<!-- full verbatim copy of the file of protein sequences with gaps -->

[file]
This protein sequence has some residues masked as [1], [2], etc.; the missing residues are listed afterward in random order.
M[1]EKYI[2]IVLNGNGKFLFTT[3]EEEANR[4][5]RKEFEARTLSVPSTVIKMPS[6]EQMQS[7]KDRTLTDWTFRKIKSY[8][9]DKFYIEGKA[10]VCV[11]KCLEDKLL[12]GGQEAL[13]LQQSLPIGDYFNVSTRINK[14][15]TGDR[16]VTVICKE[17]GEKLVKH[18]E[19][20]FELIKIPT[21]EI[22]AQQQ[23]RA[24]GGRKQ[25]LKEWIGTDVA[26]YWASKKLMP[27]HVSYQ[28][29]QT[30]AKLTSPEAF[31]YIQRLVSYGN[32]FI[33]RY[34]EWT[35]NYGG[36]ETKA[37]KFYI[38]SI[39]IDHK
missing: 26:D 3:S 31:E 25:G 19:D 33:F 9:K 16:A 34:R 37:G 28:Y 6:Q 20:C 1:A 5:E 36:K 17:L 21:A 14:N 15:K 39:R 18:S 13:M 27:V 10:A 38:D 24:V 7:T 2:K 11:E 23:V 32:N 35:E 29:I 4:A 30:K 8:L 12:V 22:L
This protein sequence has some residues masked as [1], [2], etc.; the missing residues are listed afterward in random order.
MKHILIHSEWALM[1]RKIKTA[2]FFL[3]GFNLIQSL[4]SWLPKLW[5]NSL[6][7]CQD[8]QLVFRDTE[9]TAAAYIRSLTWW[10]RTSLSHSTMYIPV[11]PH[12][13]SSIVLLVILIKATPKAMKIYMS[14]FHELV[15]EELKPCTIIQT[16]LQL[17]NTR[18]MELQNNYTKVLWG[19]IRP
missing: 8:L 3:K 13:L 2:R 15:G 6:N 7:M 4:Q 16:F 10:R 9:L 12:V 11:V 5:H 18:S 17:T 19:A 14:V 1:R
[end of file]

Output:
This protein sequence has some residues masked as [1], [2], etc.; the missing residues are listed afterward in random order.
M[1]EKYI[2]IVLNGNGKFLFTT[3]EEEANR[4][5]RKEFEARTLSVPSTVIKMPS[6]EQMQS[7]KDRTLTDWTFRKIKSY[8][9]DKFYIEGKA[10]VCV[11]KCLEDKLL[12]GGQEAL[13]LQQSLPIGDYFNVSTRINK[14][15]TGDR[16]VTVICKE[17]GEKLVKH[18]E[19][20]FELIKIPT[21]EI[22]AQQQ[23]RA[24]GGRKQ[25]LKEWIGTDVA[26]YWASKKLMP[27]HVSYQ[28][29]QT[30]AKLTSPEAF[31]YIQRLVSYGN[32]FI[33]RY[34]EWT[35]NYGG[36]ETKA[37]KFYI[38]SI[39]IDHK
missing: 26:D 3:S 31:E 25:G 19:D 33:F 9:K 16:A 34:R 37:G 28:Y 6:Q 20:C 1:A 5:E 36:K 17:L 21:A 14:N 15:K 39:R 18:S 13:M 27:V 10:A 38:D 24:V 7:T 2:K 11:E 23:V 32:N 35:E 29:I 4:A 30:K 8:L 12:V 22:L
This protein sequence has some residues masked as [1], [2], etc.; the missing residues are listed afterward in random order.
MKHILIHSEWALM[1]RKIKTA[2]FFL[3]GFNLIQSL[4]SWLPKLW[5]NSL[6][7]CQD[8]QLVFRDTE[9]TAAAYIRSLTWW[10]RTSLSHSTMYIPV[11]PH[12][13]SSIVLLVILIKATPKAMKIYMS[14]FHELV[15]EELKPCTIIQT[16]LQL[17]NTR[18]MELQNNYTKVLWG[19]IRP
missing: 8:L 3:K 13:L 2:R 15:G 6:N 7:M 4:Q 16:F 10:R 9:L 12:V 11:V 5:H 18:S 17:T 19:A 14:V 1:R